MG3 vs rivals

MG3 vs Dacia Sandero and Skoda Citigo
3 Oct, 2013 9:30am

MG has avoided extermination more times than the Doctor. But can the new MG3 stay out of the clutches of the best budget buys?

Like the hero of Doctor Who, MG has been through a few regenerations over the past 50 years. However, after a decade
of uncertainty, the brand is out to recapture former glories under Chinese ownership.

The slow-selling MG6 has failed to make an impact, but the all-new MG3 supermini has all the right ingredients: neat styling, a spacious interior and bargain pricing.

MG3 review 

Dacia Sandero review

Skoda Citigo review 

Low insurance costs and a wide range of personalisation options add even more showroom appeal to the practical five-door hatch. Prices range from £8,399 for the entry-level 3 Time model to £9,999 for the top-spec 3 Style tested here.

However, the MG3 isn’t the only car to mix supermini style and practicality with a city car price. The no-frills Dacia Sandero can’t match the MG3 for style or brand appeal, but it’s just as spacious and well equipped. Plus, it costs even less: our Laureate 900cc TCe test car is £8,795.

But do these cut-price contenders make more sense than a city car? Skoda’s Citigo mixes small car running costs with lots of space and grown-up dynamics. Can the MG see off the challenge?


Despite its size and power advantage, the MG3 failed to stamp its authority at our test track. It led the way in the 0-60mph sprint, with a time of 10.1 seconds, but the 1.5-litre engine’s gutless low-down response meant it could only pull out a narrow advantage over the 1.0-litre three-cylinder Skoda during our in-gear tests. The Citigo felt livelier than its figures suggest, but neither car could match the turbocharged Dacia for effortless pace.

Running costs

You’d expect these value-for-money cars to be very cheap to run – and the Skoda in particular doesn’t disappoint. Unfortunately, this is where the MG really struggles: it’s hobbled by weak residual values, poor fuel economy and relatively high CO2 emissions.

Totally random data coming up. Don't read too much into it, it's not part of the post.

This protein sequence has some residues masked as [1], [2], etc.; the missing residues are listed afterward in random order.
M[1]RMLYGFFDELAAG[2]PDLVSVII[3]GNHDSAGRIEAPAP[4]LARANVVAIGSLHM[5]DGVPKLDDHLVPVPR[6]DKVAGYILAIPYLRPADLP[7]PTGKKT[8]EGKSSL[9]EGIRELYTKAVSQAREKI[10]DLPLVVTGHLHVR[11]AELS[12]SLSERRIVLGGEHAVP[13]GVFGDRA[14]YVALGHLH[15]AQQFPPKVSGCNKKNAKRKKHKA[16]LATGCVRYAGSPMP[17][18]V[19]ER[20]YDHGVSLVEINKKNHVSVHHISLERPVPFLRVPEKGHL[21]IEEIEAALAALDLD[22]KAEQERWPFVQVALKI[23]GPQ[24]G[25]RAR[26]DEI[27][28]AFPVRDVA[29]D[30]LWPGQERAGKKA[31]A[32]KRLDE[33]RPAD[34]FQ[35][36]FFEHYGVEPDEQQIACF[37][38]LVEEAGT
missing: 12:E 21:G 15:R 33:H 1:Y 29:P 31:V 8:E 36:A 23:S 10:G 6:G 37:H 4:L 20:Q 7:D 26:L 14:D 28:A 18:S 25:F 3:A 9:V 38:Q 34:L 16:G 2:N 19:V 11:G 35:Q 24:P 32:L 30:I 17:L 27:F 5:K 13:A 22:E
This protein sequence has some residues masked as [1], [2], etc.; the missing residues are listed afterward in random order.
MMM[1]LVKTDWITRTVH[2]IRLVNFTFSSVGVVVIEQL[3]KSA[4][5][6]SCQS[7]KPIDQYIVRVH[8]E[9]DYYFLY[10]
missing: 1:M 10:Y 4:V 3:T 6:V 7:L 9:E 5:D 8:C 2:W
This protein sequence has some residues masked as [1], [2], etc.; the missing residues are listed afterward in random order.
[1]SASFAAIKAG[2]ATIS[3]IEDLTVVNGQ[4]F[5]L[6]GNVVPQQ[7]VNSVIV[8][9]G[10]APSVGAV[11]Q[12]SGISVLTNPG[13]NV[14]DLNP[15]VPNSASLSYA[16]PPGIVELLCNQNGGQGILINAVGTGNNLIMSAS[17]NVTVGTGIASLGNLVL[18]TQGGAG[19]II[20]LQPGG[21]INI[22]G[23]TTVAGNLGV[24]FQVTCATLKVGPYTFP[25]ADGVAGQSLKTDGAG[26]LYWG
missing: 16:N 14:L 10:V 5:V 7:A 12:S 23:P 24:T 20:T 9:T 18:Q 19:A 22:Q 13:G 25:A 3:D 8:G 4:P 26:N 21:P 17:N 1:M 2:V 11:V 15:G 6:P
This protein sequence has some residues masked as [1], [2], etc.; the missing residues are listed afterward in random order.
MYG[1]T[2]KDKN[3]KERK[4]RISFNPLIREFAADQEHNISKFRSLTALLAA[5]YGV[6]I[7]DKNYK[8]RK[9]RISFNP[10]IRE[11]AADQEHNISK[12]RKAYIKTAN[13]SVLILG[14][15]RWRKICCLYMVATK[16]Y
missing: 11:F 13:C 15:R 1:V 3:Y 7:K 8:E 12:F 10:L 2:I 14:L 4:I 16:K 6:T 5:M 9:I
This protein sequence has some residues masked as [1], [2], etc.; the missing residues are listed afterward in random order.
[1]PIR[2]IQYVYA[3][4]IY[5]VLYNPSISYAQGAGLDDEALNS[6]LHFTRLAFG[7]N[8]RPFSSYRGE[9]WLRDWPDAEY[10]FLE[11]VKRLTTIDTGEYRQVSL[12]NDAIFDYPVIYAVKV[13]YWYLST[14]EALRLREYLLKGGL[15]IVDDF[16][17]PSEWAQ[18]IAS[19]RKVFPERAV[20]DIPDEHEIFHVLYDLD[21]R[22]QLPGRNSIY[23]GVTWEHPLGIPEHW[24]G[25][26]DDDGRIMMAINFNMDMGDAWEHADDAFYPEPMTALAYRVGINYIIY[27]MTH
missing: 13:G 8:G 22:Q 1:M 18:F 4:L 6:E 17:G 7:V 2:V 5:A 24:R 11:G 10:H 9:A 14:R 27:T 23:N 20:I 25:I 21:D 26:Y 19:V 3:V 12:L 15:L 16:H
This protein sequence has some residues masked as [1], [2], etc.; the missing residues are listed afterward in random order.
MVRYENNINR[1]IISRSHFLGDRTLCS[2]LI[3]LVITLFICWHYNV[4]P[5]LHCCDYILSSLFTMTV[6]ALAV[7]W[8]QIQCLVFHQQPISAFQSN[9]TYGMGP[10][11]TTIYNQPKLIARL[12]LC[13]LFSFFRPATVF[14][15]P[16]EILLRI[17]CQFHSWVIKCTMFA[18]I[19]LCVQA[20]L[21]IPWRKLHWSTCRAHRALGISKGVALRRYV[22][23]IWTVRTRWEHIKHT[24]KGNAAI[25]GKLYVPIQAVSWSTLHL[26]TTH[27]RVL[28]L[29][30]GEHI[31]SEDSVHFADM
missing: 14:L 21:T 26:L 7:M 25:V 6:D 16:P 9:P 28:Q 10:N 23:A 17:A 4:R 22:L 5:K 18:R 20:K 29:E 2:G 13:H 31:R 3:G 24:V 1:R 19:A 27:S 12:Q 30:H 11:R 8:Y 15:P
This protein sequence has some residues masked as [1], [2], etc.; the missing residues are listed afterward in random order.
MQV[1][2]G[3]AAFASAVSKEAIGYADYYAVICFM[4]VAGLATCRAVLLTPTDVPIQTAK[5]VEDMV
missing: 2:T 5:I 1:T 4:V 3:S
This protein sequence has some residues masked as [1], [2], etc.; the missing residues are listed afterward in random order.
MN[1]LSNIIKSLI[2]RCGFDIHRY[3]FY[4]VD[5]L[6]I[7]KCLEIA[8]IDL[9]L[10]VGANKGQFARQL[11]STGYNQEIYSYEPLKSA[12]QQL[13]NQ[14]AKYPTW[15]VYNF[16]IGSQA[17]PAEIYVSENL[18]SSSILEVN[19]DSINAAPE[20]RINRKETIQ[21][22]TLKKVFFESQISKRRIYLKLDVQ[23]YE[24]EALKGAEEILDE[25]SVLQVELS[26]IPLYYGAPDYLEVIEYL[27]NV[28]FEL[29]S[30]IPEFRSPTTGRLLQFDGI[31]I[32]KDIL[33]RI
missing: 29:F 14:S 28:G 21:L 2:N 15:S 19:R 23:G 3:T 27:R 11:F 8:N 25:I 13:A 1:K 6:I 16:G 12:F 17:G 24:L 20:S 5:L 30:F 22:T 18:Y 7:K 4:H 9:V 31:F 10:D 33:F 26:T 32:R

The MG wins the space race thanks to its roomy cabin. Not only is there a lot more legroom for rear passengers than in either of its rivals, but you can also just about squeeze three adults across the back bench. The interior has lots of useful storage for odds and ends and the 285-litre boot matches those of most mainstream superminis. Our only concern is that the low-rent cabin doesn’t feel durable enough to deal with family life.

1st place - Citigo

It’s another victory for the small Skoda. Unlike its rivals here, the Citigo doesn’t feel like a bargain-basement car to drive and own. It’s solidly built, well equipped and boasts very grown-up driving dynamics. And while it’s not as roomy as the other two cars, there’s more than enough space for most buyers.

2nd place - Sandero

The Dacia and MG are closely matched. But in the final reckoning, the Sandero gets the nod, thanks in no small part to its lower price, eager engine and smoother ride. It doesn’t look as trendy as the MG and isn’t as sharp to drive, but it has a more durable cabin and should cost less to run.

3rd place - MG3

MG shouldn’t be too disappointed with third place. The newcomer is great value, neatly styled and spacious, while the well sorted handling makes it good fun to drive. However, it’s held back by a mediocre engine, rigid ride and low-rent cabin. Equally disappointing are the poor economy and emissions.

Skoda Citigo Elegance 1.0 75 5dr Dacia Sandero Laureate 0.9 TCe MG3 Style 1.5
On-the-road price/total as tested £10,460/£10,920 £8,795/£8,795 £9,999/£11,270
Residual value (after 3yrs/30,000) £4,602/44.0% £3,896/44.3% £3,250/32.5%
Depreciation £5,858 £4,899 £6,749
Annual tax liability std/higher rate £229/£458 £262/£524 £373/£746
Annual fuel cost (12k/20k miles) £1,546/£2,576 £2,057/£ 3,428 £2,309/£3,849
Ins. group/quote/road tax band/cost 2/N/A/A/£0 7/N/A/C/£30 4/N/A/E/£125
Cost of 1st/2nd/3rd service £499 (3yrs/30k) £489 (3yrs/36k) TBC
Length/wheelbase 3,563/2,420mm 4,058/2,589mm 4,018/2,520mm
Height/width 1,478/1,641mm 1,518/1,733mm 1,507/1,729mm
Engine 3cyl in-line/999cc 3cyl in-line/898cc 4-cyl in-line/1,498cc
Peak power 74/6,200 bhp/rpm 89/5,250 bhp/rpm 105/6,000bhp/rpm
Peak torque 95/3,000 Nm/rpm 135/2,500 Nm/rpm 137/4,750Nm/rpm
Transmission 5-spd man/fwd 5-spd man/fwd 5-spd man/fwd
Fuel tank capacity/spare wheel 35 litres/sealant 50 litres/sealant 45 litres/sealant
Boot capacity (seats up/down) 251/959 litres 320/1,200 litres 285/1,262 litres
Kerbweight/payload/towing weight 865/425kg/N/A 962/558/1,100kg 1,155/530kg/N/A